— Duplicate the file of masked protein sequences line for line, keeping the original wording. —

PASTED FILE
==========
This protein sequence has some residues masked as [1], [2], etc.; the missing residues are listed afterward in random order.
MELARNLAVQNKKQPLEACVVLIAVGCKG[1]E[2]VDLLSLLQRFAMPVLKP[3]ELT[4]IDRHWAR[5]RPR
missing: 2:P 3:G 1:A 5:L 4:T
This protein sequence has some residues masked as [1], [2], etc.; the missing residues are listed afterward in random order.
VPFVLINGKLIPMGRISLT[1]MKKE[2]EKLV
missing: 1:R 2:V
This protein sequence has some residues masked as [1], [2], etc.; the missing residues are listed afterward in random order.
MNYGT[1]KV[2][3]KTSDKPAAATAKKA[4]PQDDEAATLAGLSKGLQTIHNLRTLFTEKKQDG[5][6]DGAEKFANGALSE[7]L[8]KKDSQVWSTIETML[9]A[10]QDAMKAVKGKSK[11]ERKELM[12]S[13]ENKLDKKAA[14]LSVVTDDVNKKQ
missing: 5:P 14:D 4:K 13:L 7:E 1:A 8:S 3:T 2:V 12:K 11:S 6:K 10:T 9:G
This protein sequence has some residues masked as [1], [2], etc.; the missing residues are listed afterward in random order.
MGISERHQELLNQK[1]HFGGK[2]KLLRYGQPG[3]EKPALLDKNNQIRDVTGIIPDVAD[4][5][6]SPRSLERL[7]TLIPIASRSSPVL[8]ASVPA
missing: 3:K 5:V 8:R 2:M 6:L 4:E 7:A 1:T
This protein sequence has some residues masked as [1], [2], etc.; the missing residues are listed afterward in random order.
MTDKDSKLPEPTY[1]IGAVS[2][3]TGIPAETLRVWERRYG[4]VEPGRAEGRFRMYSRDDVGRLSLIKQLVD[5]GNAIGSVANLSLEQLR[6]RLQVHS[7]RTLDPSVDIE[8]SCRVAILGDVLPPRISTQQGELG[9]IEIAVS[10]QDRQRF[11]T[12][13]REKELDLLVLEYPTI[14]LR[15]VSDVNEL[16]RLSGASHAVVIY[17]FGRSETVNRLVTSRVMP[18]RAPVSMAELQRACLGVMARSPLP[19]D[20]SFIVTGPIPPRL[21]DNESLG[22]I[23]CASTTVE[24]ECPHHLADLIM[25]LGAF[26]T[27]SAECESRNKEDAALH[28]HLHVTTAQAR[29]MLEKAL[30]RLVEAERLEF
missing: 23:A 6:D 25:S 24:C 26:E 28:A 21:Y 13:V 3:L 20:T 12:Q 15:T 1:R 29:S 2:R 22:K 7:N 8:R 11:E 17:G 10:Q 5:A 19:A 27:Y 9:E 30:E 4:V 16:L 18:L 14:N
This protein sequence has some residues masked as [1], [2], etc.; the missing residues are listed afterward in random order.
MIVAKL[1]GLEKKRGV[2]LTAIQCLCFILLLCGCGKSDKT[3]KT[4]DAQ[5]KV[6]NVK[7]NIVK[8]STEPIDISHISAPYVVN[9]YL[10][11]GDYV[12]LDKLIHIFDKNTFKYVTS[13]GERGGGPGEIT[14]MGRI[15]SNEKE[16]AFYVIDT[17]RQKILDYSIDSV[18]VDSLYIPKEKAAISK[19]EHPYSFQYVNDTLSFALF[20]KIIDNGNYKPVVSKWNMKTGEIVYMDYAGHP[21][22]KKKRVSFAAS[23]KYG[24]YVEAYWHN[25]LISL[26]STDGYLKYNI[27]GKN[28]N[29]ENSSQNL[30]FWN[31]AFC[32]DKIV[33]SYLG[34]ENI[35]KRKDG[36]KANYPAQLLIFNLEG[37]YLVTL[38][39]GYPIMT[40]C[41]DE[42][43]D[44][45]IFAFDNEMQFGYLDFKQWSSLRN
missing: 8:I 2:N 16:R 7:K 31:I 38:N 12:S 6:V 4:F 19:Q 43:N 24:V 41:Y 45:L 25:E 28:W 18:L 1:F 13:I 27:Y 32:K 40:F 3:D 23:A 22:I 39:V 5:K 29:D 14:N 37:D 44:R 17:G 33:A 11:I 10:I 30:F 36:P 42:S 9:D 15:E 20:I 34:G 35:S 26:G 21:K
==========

This protein sequence has some residues masked as [1], [2], etc.; the missing residues are listed afterward in random order.
MELARNLAVQNKKQPLEACVVLIAVGCKG[1]E[2]VDLLSLLQRFAMPVLKP[3]ELT[4]IDRHWAR[5]RPR
missing: 2:P 3:G 1:A 5:L 4:T
This protein sequence has some residues masked as [1], [2], etc.; the missing residues are listed afterward in random order.
VPFVLINGKLIPMGRISLT[1]MKKE[2]EKLV
missing: 1:R 2:V
This protein sequence has some residues masked as [1], [2], etc.; the missing residues are listed afterward in random order.
MNYGT[1]KV[2][3]KTSDKPAAATAKKA[4]PQDDEAATLAGLSKGLQTIHNLRTLFTEKKQDG[5][6]DGAEKFANGALSE[7]L[8]KKDSQVWSTIETML[9]A[10]QDAMKAVKGKSK[11]ERKELM[12]S[13]ENKLDKKAA[14]LSVVTDDVNKKQ
missing: 5:P 14:D 4:K 13:L 7:E 1:A 8:S 3:T 2:V 12:K 11:S 6:K 10:T 9:G
This protein sequence has some residues masked as [1], [2], etc.; the missing residues are listed afterward in random order.
MGISERHQELLNQK[1]HFGGK[2]KLLRYGQPG[3]EKPALLDKNNQIRDVTGIIPDVAD[4][5][6]SPRSLERL[7]TLIPIASRSSPVL[8]ASVPA
missing: 3:K 5:V 8:R 2:M 6:L 4:E 7:A 1:T
This protein sequence has some residues masked as [1], [2], etc.; the missing residues are listed afterward in random order.
MTDKDSKLPEPTY[1]IGAVS[2][3]TGIPAETLRVWERRYG[4]VEPGRAEGRFRMYSRDDVGRLSLIKQLVD[5]GNAIGSVANLSLEQLR[6]RLQVHS[7]RTLDPSVDIE[8]SCRVAILGDVLPPRISTQQGELG[9]IEIAVS[10]QDRQRF[11]T[12][13]REKELDLLVLEYPTI[14]LR[15]VSDVNEL[16]RLSGASHAVVIY[17]FGRSETVNRLVTSRVMP[18]RAPVSMAELQRACLGVMARSPLP[19]D[20]SFIVTGPIPPRL[21]DNESLG[22]I[23]CASTTVE[24]ECPHHLADLIM[25]LGAF[26]T[27]SAECESRNKEDAALH[28]HLHVTTAQAR[29]MLEKAL[30]RLVEAERLEF
missing: 23:A 6:D 25:S 24:C 26:E 28:A 21:Y 13:V 3:L 20:T 12:Q 15:T 1:R 29:S 2:R 22:K 7:N 8:R 11:E 17:G 10:Q 5:A 19:A 27:Y 9:E 30:E 4:V 16:L 18:L 14:N
This protein sequence has some residues masked as [1], [2], etc.; the missing residues are listed afterward in random order.
MIVAKL[1]GLEKKRGV[2]LTAIQCLCFILLLCGCGKSDKT[3]KT[4]DAQ[5]KV[6]NVK[7]NIVK[8]STEPIDISHISAPYVVN[9]YL[10][11]GDYV[12]LDKLIHIFDKNTFKYVTS[13]GERGGGPGEIT[14]MGRI[15]SNEKE[16]AFYVIDT[17]RQKILDYSIDSV[18]VDSLYIPKEKAAISK[19]EHPYSFQYVNDTLSFALF[20]KIIDNGNYKPVVSKWNMKTGEIVYMDYAGHP[21][22]KKKRVSFAAS[23]KYG[24]YVEAYWHN[25]LISL[26]STDGYLKYNI[27]GKN[28]N[29]ENSSQNL[30]FWN[31]AFC[32]DKIV[33]SYLG[34]ENI[35]KRKDG[36]KANYPAQLLIFNLEG[37]YLVTL[38][39]GYPIMT[40]C[41]DE[42][43]D[44][45]IFAFDNEMQFGYLDFKQWSSLRN
missing: 8:I 2:N 16:R 7:K 31:I 38:N 12:S 6:V 4:F 19:Q 43:N 24:V 41:Y 45:L 25:E 28:W 18:L 1:F 13:I 27:Y 32:K 40:F 3:D 23:A 22:I 39:V 5:K 29:D 14:N 37:D 44:R 17:G 33:A 11:I 10:I 30:F 36:P 42:S 9:D 15:E 20:I 34:G 35:S 26:G 21:K